Choctaw Nation of Oklahoma

The Great Seal of the Choctaw Nation

Looking for Information about My Ancestors

Angela Angela

posted on September 25, 2013

I have been searching info on my 2x great grandmother her name was Menecia America Ivy, her father was Andrew Jackson Ivy and her mother was Jane Harmon. Menecia was 1/2 Choctaw I have no idea which of her parents were full blooded Choctaw.I have info on Andrew’s parents but no info at all on Jane, other when her and Andrew got married which is October 12, 1837 in Sumter County,AL. Menecia was born on January 31, 1840 in Clark County,Mississippi.

suzanne hamlet shatto suzanne hamlet shatto

posted on September 25, 2013

andrew jackson ivy m. 12 oct 1837 sumter,AL jane harmon
menecia ivy b. 31 jan 1840 clark, MS

no spouse listed for menecia. women usually have maiden names for only about 20 years, so it becomes difficult to find them in records. no date or place of death for anyone of the people.

if menecia ivy was b. in 1840 in MS, then her family probably didn’t go on the trail of tears to oklahoma.

have any of your direct ancestors applied for enrollment in a tribe 1900-1940? an enrollment means that original enrollees submitted sufficient evidence that they met tribal requirements of residence, blood quantum.

you are asking about a very early time for native records. if a native lived on a reservation, they are found on native census records, native databases and rolls. if they were not living on reservation, then they are found on federal census records. has transcribed indices of native census records, native databases and rolls.

i am not finding someone with a first name that begins with “men” and a surname of ivy/ivey who is in MS in 1850.

on family trees, there is one tree listed. no documents.

Menecia America Ivy
Birth January 30, 1840 in Choctow Co. Ala.
Death March 6, 1922

Family Members

Andrew Jackson Ivy 1815 – Jane Harmon

Silas Monk Carter
1842 – 1933

Mary Elizabeth Carter 1877 – 1964

have you written to the person who posted this family tree and asked them about documents?

Silas Monk Carter
Birth December 19, 1842 in Mississippi, USA
Death July 2, 1933

location is very important when looking for native records. and the family tree doesn’t list documents. no documents listed in your post.

1880 United States Federal Census about Silas Carter
Name: Silas Carter
Age: 34
Birth Year: abt 1846
Birthplace: Alabama
Home in 1880: Beat 2, Newton, Mississippi
Race: White
Gender: Male
Relation to Head of House: Self (Head)
Marital Status: Married
Spouse’s Name: Nusy Carter
Father’s Name: Wm. Carter
Father’s Birthplace: Georgia
Mother’s Birthplace: Georgia
Neighbors: View others on page
Occupation: Farmer
Cannot read/write:


Deaf and dumb:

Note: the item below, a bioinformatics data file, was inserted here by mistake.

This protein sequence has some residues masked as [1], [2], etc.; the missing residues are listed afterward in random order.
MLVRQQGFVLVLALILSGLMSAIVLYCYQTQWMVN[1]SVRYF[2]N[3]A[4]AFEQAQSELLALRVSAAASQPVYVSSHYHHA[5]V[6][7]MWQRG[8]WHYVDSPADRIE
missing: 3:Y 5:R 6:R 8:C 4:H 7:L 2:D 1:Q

Otherwise disabled:

Idiotic or insane:

View Image
Household Members:
Name Age
Silas Carter 34
Nusy Carter 38
Sarah Carter 14
Evaline Carter 11
Martha J. Carter 8
Alice Carter 5
Carter 3
Fannie Carter 1m
Wm. Carter 68
Source Citation: Year: 1880; Census Place: Beat 2, Newton, Mississippi; Roll: 659; Family History Film: 1254659; Page: 580C; Enumeration District: 086; Image: 0300.

Mississippi Marriages, 1776-1935 about S. M. Carter
Name: S. M. Carter
Spouse: Nancy Ivey
Marriage Date: 20 Oct 1866
County: Clarke

1910 United States Federal Census about Silas M Carter
Name: Silas M Carter
Age in 1910: 67
Birth Year: abt 1843
Birthplace: Georgia
Home in 1910: Desdemona, Eastland, Texas
Race: White
Gender: Male
Relation to Head of House: Head
Marital Status: Married
Spouse’s Name: Minelia A Carter
Father’s Birthplace: Georgia
Mother’s Birthplace: Georgia
Neighbors: View others on page
Household Members:
Name Age
Silas M Carter 67
Minelia A Carter 69
Silas E Carter 20
Source Citation: Year: 1910; Census Place: Desdemona, Eastland, Texas; Roll: T624_1547; Page: 5A; Enumeration District: 0051; FHL microfilm: 1375560.

this confederate pension record is available from NARA or online on

U.S., Confederate Pensions, 1884-1958 about S M Carter
Name: S M Carter
Application Date: 6 Jul 1922
Birth Year: abt 1842
Birth Place: Randolph, Georgia
Age: 80
Pension File Number: 38364
Application Type: Veteran

Texas Death Index, 1903-2000 about Silas M. Carter
Name: Silas M. Carter
Death Date: 2 Jul 1933
Death County: Travis
Certificate: 34690

picture on
Birth: Dec. 19, 1846
Randolph County
Alabama, USA
Death: Jul., 1933
Travis County
Texas, USA

Silas Monk Carter was born December 19, 1846 in Alabama to William J. Carter and Martha Skinner Carter. He was the fifth child of eight to this family. Perhaps he was born in Randolph County, Alabama as his father is in Randolph County in 1840 and Talledega County in 1850.
Silas served in the Confederate Army, Company F, 8th Alabama Cavalry, Forrest’s Brigade, Army of Tennessee, from 11 August 1863 until the surrender at the end of the war in 1865. The command he served in was organized in Mississippi and he reached the rank of High Private.
Silas and Manecia America Ivy were married on October 20, 1865, at Clark Co., Alabama. They moved to Texas in late 1883 or 1884. They first went to Hill and Kaufman Counties. In November of 1900 they bought land in what was then named Thurber Station, in Palo Pinto County and remained there until December of 1902 when they sold their property which included 4 acres of land and 5 horses and mules. They moved to Eastland County and bought property in Mangum. Soon after his wife’s death in March of 1922, Silas moved into the “Confederate Home for Men” in Austin, Texas. He lived there until his death in July 1933. Silas Monk Carter is buried in the Eastland Cemetery. (Bio courtesy of Holly Homan). Silas and Manecia’s children were Sarah, J.L., Francis, Martha Jane, Alice, Mary Elizabeth, Lucy, Benjamin F., Annie M., and Silas E. Carter. Silas and Manecia’s daughter, Mary Elizabeth and her husband, Rev. J.R. Slaughter, are interred beside them at the Eastland Cemetery.

Family links:
Manecia America Ivy Carter (1840 – 1922)

Children: Alice Caldonia Carter Holder (1875 – 1957)* Mary Elizabeth Carter Slaughter (1877 – 1963)* George Franklin Carter (1883 – 1960)* Annie Manecia Carter Roberts (1886 – 1926)* Silas E. Carter (1889 – 1969)*